According to the United Nation’s World Health Organization (WHO) there are now 33 countries reporting an estimated total of 5,916 confirmed swine flu cases, including 3,009 in 45 U.S. states, 2,282 in Mexico and 358 in Canada.
The number of confirmed deaths remains low at just 63, of which 58 were in Mexico, three in the U.S., one in Canada and one in Costa Rica. Suspected deaths are higher, especially in Mexico where epidemiology struggles to keep up with the lab work required to confirm results.
But experts worry about the chance that the virus might become more lethal in the coming months. Among their fears are that the virus may mutate and combine with the more deadly but less easily spread bird flu virus circulating in Asia and Africa. It may also acquire a resistance to antiviral medications such as Tamiflu, which happened in several flu virus strains observed last year.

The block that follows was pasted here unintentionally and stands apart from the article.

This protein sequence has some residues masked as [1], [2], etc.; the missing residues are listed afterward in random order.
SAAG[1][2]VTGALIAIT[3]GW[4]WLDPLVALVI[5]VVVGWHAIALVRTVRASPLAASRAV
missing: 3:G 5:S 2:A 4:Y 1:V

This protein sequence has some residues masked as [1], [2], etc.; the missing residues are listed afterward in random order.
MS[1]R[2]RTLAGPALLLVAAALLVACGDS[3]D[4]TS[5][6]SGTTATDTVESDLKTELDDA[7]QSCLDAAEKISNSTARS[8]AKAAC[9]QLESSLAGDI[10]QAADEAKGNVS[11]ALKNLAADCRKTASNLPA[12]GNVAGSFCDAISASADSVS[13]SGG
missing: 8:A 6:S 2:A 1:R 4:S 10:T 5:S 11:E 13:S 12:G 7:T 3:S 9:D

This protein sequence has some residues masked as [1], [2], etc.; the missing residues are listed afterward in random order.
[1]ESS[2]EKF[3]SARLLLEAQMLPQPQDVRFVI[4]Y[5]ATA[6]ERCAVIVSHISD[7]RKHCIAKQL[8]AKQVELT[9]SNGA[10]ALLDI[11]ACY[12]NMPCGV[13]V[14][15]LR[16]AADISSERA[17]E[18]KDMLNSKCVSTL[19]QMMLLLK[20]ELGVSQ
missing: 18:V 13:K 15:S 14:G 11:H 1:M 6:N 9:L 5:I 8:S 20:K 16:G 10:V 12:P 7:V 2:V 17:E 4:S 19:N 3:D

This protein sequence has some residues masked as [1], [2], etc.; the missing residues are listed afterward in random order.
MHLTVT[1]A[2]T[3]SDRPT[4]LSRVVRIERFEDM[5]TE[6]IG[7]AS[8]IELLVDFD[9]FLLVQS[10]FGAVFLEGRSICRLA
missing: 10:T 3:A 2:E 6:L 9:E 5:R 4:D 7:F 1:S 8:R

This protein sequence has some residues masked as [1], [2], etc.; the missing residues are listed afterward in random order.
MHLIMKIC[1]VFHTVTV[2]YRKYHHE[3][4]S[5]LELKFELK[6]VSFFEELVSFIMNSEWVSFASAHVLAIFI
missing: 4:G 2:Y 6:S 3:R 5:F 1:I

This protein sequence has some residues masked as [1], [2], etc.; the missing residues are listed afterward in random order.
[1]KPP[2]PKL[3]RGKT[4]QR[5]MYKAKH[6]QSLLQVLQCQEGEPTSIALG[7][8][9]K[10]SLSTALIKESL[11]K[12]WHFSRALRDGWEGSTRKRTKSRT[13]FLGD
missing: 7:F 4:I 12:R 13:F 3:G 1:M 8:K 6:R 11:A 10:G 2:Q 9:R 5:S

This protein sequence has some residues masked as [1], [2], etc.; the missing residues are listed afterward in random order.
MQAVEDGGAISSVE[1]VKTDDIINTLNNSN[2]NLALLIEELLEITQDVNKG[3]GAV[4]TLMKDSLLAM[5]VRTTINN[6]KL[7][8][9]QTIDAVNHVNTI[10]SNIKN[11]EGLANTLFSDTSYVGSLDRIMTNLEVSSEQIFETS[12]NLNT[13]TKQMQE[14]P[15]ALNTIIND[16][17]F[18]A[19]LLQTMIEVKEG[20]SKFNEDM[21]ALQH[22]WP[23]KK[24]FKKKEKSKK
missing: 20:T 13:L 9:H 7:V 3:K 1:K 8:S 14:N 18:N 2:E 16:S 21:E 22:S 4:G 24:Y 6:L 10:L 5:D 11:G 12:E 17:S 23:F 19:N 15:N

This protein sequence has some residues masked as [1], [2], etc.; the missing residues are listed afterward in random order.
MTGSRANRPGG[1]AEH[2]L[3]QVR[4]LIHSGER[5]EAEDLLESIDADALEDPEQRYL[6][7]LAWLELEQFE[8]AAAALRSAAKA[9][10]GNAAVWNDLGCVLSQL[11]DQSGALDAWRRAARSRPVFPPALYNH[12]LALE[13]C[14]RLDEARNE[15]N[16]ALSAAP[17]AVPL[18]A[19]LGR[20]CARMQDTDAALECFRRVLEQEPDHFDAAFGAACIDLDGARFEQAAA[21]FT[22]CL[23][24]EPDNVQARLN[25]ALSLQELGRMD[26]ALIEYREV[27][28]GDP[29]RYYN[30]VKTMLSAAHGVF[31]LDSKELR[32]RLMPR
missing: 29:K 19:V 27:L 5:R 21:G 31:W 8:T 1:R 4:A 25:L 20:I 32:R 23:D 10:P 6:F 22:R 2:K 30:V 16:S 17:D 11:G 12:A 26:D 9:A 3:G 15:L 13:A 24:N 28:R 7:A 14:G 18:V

Dr. Nikki Shindo, said the U.N. agency thinks antivirals should be targeted mainly at people already suffering from other diseases or complications, such as pregnancy that may compromise the body’s immune system.
The U.S. Centers for Disease Control and Prevention also said pregnant women in particular should take the drugs if they are diagnosed with swine flu.
Pregnant women are more likely to suffer pneumonia when they catch flu, and flu infections have raised the risk of premature birth in past flu epidemics such as the Spanish Flu pandemic of 1918. A pregnant Texas woman who had swine flu died last week, and at least 20 other pregnant women have swine flu, including some with severe complications.
Shindo, at WHO, said each country’s health experts must decide if infected people should immediately be treated with antivirals — a decision that also must take into account how many antivirals are available.
“As part of pandemic preparedness plans, we urge countries to plan for prioritization,” Shindo said.